Many of us are aware of osteoporosis, but not everyone is as well-informed about Paget’s disease of the bone. This is a long-term condition that affects men more than women. Its incidence is greater after 50 years of age and it is often initially symptomless.
What Is Paget’s Disease?
- In normal bone tissue, a cyclic process of removal of old bone cells followed by their replacement with new bone cells takes place.
- In Paget’s disease, removal of the old bone cells is faster than normal.
- As a result, the new bone cells are also manufactured faster and hence are not properly formed – they might be malformed, weak and prone to breaking.
- While the condition can affect any bone, the most commonly affected ones are the bones of the hip, legs, skull and spine.
- It can also affect more than one bone at a time and might manifest in more than one part of the affected bone.
While the exact cause cannot be pinpointed, there are several possible triggers:
- Age: The condition is very rare in younger people – people below 40 years are not usually affected by it.
- Hereditary: It has been seen that when one person in the family is affected by it, chances of family members developing it are greater.
- Location: While it is rare in China, India and Japan, people in the United States, Europe, Australia and New Zealand seem to show a greater risk of developing it.
- The possibility of environmental factors playing a role in its incidence is inconclusive as of now.
The condition is often symptomless with its discovery being made when an x-ray or a blood test for some other purpose is done. When symptoms do manifest, the following may be observed.
- Pain that could be due to the condition itself or from something associated with it (for example, a fracture).
- The person is also more prone to fractures.
- The affected bone looks malformed.
- The joints near the affected area suffer arthritic changes.
- Loss of sensation due to nerves being impinged on.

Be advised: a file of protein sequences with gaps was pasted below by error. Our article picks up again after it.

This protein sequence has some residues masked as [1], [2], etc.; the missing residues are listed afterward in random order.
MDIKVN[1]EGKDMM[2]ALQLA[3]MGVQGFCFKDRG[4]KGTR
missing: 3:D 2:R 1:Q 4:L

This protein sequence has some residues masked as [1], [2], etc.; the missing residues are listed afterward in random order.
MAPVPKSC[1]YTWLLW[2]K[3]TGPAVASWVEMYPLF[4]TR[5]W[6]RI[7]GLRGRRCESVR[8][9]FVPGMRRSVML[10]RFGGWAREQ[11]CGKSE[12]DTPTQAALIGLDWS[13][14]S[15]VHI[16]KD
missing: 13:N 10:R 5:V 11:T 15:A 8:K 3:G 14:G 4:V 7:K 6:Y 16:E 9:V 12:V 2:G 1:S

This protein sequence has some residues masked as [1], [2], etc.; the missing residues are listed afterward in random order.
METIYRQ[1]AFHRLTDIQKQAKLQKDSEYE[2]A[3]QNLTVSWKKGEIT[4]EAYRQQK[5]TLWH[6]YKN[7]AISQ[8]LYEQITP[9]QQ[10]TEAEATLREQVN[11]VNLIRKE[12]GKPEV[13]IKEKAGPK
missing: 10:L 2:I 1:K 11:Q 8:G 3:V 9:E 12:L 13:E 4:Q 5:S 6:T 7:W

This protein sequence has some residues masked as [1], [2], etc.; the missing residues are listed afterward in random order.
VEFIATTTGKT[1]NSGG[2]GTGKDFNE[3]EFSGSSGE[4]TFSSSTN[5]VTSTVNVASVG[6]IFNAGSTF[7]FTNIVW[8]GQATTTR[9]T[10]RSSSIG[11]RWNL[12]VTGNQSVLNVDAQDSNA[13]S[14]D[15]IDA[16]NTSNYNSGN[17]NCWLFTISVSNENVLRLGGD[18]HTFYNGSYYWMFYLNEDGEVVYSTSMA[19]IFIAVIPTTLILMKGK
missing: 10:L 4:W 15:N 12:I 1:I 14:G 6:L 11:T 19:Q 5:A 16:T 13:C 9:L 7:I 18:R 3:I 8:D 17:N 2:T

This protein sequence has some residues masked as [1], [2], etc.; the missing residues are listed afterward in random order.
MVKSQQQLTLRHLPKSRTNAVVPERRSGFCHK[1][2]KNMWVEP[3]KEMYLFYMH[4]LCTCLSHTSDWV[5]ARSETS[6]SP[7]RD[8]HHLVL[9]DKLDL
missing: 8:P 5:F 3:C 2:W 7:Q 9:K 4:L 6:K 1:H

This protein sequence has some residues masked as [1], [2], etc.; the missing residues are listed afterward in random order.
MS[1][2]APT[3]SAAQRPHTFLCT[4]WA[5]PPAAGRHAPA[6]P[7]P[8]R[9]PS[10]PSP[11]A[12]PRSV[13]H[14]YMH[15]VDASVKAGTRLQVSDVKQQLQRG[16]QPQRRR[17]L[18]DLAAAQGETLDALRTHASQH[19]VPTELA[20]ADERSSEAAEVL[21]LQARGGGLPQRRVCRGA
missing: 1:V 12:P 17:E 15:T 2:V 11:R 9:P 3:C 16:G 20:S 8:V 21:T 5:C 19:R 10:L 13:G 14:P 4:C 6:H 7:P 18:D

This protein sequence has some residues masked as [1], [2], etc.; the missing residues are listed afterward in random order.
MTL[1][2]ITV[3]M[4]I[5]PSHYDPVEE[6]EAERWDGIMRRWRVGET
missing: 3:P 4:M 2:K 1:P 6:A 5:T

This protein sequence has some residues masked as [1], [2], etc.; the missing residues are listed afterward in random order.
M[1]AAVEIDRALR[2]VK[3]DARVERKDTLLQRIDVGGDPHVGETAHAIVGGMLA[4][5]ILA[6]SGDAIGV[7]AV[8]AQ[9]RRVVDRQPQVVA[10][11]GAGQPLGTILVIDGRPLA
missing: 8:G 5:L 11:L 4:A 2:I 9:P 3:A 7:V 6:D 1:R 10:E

- The condition can also elevate the calcium levels in the cells to more than what is normal. This will result in tiredness, loss of appetite, stomach ache and it might also affect bowel movements.
- In extremely rare cases, Paget’s sarcoma can occur in people over 70 years of age.
- The doctor will initially perform a physical examination followed by x-rays which will help in confirming the condition. The x-ray will typically show a bone that is bigger in size than usual and may also be deformed.
- A blood test to determine the level of alkaline phosphatase will also help with diagnosis. This level will be elevated for people with Paget’s disease.
- To find out which bones have been afflicted, a bone scan may be done. Here, a radioactive dye is injected and the absorption of the dye is checked. The affected bones will absorb more than the normal bones.
- A biopsy can also be done to aid in diagnosis.
Paget’s disease cannot be cured completely but there are many ways by which the condition’s effects and complications can be managed.
- If there are no symptoms at all, no treatment is required and the doctor will suggest a wait and watch approach.
- The doctor might want regular x-rays done to keep an eye on the condition of the bone and to pick up any early signs of the condition worsening.
- If the condition does show signs of worsening, painkillers will be given initially to handle the pain.
- If the femur is affected, using devices to assist while walking will keep pressure off the leg which will in turn help with pain reduction. This might also help avoid falls.
- Braces might be suggested to keep the bones aligned.
- Treatment with bisphosphonates:
- If the patient complains of an increase in pain, bisphosphonates will be prescribed.
- Bisphosphonates target the cells which break down the bone and thereby inhibit the process of bone resorption.
- There are various kinds of bisphosphonates and the doctor will decide which one is best for the patient taking into account the patient’s condition and other health factors. The duration for which it has to be taken will also be discussed.
When non-invasive treatment options do not help, the doctor might suggest surgery to deal with the side effects resulting from Paget’s disease. The type of surgery advocated will depend on the specifics of the patient’s condition.
- Surgery can be done to manage fractures caused by Paget’s disease. During surgery, the bones will be positioned properly and then held in place by plates, screws, etc.
- A surgical procedure called osteotomy might be done to remove a portion of the bone to transfer the weight onto stronger bones.
- The joints (near the bone affected by Paget’s disease) could be afflicted with arthritis. For these joints, joint replacement surgery might be done. In joint replacement, a portion or whole of the joint will be removed and replaced with a prosthetic.
- In the case of Paget’s sarcoma, surgery will be needed to remove the tumor followed by chemotherapy and radiation therapy.
Paget’s disease can be handled effectively with early treatment – people affected by this condition can lead normal lives. Even if complications do happen, surgery will help in the effective management of the condition.